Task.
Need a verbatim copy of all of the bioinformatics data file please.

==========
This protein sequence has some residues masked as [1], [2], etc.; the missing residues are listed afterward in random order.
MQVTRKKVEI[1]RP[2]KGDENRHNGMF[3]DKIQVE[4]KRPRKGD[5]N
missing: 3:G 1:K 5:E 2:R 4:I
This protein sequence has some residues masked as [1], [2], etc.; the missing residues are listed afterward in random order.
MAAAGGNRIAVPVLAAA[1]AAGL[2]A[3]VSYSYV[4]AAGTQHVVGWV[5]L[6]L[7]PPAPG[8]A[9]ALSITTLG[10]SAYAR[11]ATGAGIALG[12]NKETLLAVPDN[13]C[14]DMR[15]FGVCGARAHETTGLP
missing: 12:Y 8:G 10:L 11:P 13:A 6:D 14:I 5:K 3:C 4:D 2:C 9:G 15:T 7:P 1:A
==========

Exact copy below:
This protein sequence has some residues masked as [1], [2], etc.; the missing residues are listed afterward in random order.
MQVTRKKVEI[1]RP[2]KGDENRHNGMF[3]DKIQVE[4]KRPRKGD[5]N
missing: 3:G 1:K 5:E 2:R 4:I
This protein sequence has some residues masked as [1], [2], etc.; the missing residues are listed afterward in random order.
MAAAGGNRIAVPVLAAA[1]AAGL[2]A[3]VSYSYV[4]AAGTQHVVGWV[5]L[6]L[7]PPAPG[8]A[9]ALSITTLG[10]SAYAR[11]ATGAGIALG[12]NKETLLAVPDN[13]C[14]DMR[15]FGVCGARAHETTGLP
missing: 12:Y 8:G 10:L 11:P 13:A 6:D 14:I 5:K 3:C 4:D 2:C 9:G 15:T 7:P 1:A